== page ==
By Kirk Foster (University of South Carolina)
Each one of us occupies a particular space in the course of our daily lives. We live in a domicile on a block that is situated within a specific neighborhood within a specific town or city. We move about that city as we go to work or someplace to volunteer – each occupy their own space into which we are incorporated. We have particular places that we stop for coffee to chat with familiar faces or shop for groceries. We may drop off children at daycare and discuss common issues with other parents. We may worship with a group of people who share similar values and experiences. My point is that our lives exist within both a social and geographic context. We cannot divorce the two. Our social interactions happen, in part, because of the geography we occupy each day.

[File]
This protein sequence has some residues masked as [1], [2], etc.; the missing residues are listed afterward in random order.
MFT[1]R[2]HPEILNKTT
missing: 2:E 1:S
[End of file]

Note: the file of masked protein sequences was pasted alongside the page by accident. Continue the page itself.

As we move about on the earth’s surface, we interact with a variety of people. Consider the number of people whose path you cross each day. Think about all those whose path they cross in the course of their day. Suddenly your social space has increased because of the variety of people with whom you’ve interacted directly or indirectly. If you have trouble grasping these indirect interactions, recall the last time you said or were told, “I know someone who…” We may know that “someone who” because we stood next to him filling bags at the food pantry, marched next to her in a demonstration, or shared a cubicle wall.
My colleagues and I were interested in this idea of social capital and how it changes as people travel from place to place. Specifically, we wondered if the amounts of social capital were larger or smaller given how far people were traveling to reach places we know social capital is built, partly at the expense of connections and building social capital in their own neighborhoods.